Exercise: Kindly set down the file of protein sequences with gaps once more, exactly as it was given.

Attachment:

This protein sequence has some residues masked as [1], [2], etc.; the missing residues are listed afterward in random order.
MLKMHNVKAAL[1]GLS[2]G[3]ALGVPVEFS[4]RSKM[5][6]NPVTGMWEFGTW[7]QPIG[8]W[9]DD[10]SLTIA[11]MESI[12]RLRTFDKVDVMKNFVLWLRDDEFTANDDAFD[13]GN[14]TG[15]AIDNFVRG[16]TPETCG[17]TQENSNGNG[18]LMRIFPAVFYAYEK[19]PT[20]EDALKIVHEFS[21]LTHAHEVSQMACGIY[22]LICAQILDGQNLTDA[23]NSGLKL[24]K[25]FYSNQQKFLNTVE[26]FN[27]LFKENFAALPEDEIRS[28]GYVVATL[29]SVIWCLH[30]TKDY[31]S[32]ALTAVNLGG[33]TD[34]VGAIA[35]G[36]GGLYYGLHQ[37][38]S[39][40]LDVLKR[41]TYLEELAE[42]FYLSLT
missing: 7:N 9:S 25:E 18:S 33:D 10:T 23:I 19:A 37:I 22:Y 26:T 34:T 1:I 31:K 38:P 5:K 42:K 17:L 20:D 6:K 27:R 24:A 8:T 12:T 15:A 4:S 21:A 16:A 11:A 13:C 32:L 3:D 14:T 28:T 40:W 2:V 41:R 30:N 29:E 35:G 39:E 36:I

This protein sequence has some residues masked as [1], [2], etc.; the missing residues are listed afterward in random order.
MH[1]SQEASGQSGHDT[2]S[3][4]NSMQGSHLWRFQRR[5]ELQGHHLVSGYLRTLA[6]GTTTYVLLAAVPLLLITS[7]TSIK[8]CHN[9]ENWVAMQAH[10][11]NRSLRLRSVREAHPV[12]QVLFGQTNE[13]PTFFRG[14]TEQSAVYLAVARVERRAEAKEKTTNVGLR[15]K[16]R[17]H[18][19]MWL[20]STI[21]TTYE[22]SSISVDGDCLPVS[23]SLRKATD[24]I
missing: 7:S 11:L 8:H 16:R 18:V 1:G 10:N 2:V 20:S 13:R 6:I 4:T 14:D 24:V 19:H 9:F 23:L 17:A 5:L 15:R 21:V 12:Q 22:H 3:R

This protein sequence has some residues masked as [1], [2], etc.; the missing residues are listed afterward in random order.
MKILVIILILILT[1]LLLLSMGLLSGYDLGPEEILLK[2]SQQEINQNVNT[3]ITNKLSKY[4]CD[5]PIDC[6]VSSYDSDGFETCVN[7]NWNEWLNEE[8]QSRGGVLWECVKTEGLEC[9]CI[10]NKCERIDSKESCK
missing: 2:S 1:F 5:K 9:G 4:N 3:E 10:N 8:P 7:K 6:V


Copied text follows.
This protein sequence has some residues masked as [1], [2], etc.; the missing residues are listed afterward in random order.
MLKMHNVKAAL[1]GLS[2]G[3]ALGVPVEFS[4]RSKM[5][6]NPVTGMWEFGTW[7]QPIG[8]W[9]DD[10]SLTIA[11]MESI[12]RLRTFDKVDVMKNFVLWLRDDEFTANDDAFD[13]GN[14]TG[15]AIDNFVRG[16]TPETCG[17]TQENSNGNG[18]LMRIFPAVFYAYEK[19]PT[20]EDALKIVHEFS[21]LTHAHEVSQMACGIY[22]LICAQILDGQNLTDA[23]NSGLKL[24]K[25]FYSNQQKFLNTVE[26]FN[27]LFKENFAALPEDEIRS[28]GYVVATL[29]SVIWCLH[30]TKDY[31]S[32]ALTAVNLGG[33]TD[34]VGAIA[35]G[36]GGLYYGLHQ[37][38]S[39][40]LDVLKR[41]TYLEELAE[42]FYLSLT
missing: 7:N 9:S 25:E 18:S 33:D 10:T 23:I 19:A 37:I 22:Y 26:T 34:T 1:I 31:K 38:P 5:K 42:K 17:L 20:D 6:K 27:R 24:A 8:T 12:T 15:A 4:S 21:A 16:A 11:A 13:C 32:L 3:D 14:T 28:T 40:W 2:V 41:R 30:N 29:E 35:G 39:E 36:I

This protein sequence has some residues masked as [1], [2], etc.; the missing residues are listed afterward in random order.
MH[1]SQEASGQSGHDT[2]S[3][4]NSMQGSHLWRFQRR[5]ELQGHHLVSGYLRTLA[6]GTTTYVLLAAVPLLLITS[7]TSIK[8]CHN[9]ENWVAMQAH[10][11]NRSLRLRSVREAHPV[12]QVLFGQTNE[13]PTFFRG[14]TEQSAVYLAVARVERRAEAKEKTTNVGLR[15]K[16]R[17]H[18][19]MWL[20]STI[21]TTYE[22]SSISVDGDCLPVS[23]SLRKATD[24]I
missing: 7:S 11:L 8:H 16:R 18:V 1:G 10:N 2:V 20:S 13:R 6:I 4:T 14:D 24:V 19:H 9:F 23:L 17:A 5:L 15:R 21:V 12:Q 22:H 3:R

This protein sequence has some residues masked as [1], [2], etc.; the missing residues are listed afterward in random order.
MKILVIILILILT[1]LLLLSMGLLSGYDLGPEEILLK[2]SQQEINQNVNT[3]ITNKLSKY[4]CD[5]PIDC[6]VSSYDSDGFETCVN[7]NWNEWLNEE[8]QSRGGVLWECVKTEGLEC[9]CI[10]NKCERIDSKESCK
missing: 2:S 1:F 5:K 9:G 4:N 3:E 10:N 8:P 7:K 6:V